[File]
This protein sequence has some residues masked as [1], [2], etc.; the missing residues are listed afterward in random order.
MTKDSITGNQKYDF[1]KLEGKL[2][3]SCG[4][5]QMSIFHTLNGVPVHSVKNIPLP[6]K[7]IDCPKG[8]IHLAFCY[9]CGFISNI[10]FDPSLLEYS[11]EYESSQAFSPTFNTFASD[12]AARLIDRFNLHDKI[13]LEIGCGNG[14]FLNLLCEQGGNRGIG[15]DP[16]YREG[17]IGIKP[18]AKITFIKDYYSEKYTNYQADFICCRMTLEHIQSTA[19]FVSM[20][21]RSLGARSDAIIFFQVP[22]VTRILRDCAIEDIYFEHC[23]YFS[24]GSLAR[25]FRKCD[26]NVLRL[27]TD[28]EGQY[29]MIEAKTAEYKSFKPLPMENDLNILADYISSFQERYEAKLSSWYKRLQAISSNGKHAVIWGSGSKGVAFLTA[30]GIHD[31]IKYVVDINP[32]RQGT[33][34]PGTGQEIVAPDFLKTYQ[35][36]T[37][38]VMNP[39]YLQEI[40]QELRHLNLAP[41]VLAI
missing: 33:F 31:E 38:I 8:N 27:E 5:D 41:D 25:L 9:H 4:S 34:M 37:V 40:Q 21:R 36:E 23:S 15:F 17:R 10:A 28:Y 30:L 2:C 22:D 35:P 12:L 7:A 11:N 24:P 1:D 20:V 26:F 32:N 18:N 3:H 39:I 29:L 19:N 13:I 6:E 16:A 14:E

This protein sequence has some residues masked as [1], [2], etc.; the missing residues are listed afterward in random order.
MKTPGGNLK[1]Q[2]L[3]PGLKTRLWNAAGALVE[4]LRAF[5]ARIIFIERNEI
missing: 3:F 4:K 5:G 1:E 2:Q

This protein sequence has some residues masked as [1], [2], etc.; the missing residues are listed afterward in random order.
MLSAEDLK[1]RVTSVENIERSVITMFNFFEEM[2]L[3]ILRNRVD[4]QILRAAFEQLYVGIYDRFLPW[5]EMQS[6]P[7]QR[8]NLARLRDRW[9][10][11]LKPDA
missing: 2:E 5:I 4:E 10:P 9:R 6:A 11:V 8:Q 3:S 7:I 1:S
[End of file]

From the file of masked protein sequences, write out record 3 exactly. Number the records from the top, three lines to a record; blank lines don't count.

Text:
This protein sequence has some residues masked as [1], [2], etc.; the missing residues are listed afterward in random order.
MLSAEDLK[1]RVTSVENIERSVITMFNFFEEM[2]L[3]ILRNRVD[4]QILRAAFEQLYVGIYDRFLPW[5]EMQS[6]P[7]QR[8]NLARLRDRW[9][10][11]LKPDA
missing: 2:E 5:I 4:E 10:P 9:R 6:A 11:V 8:Q 3:S 7:I 1:S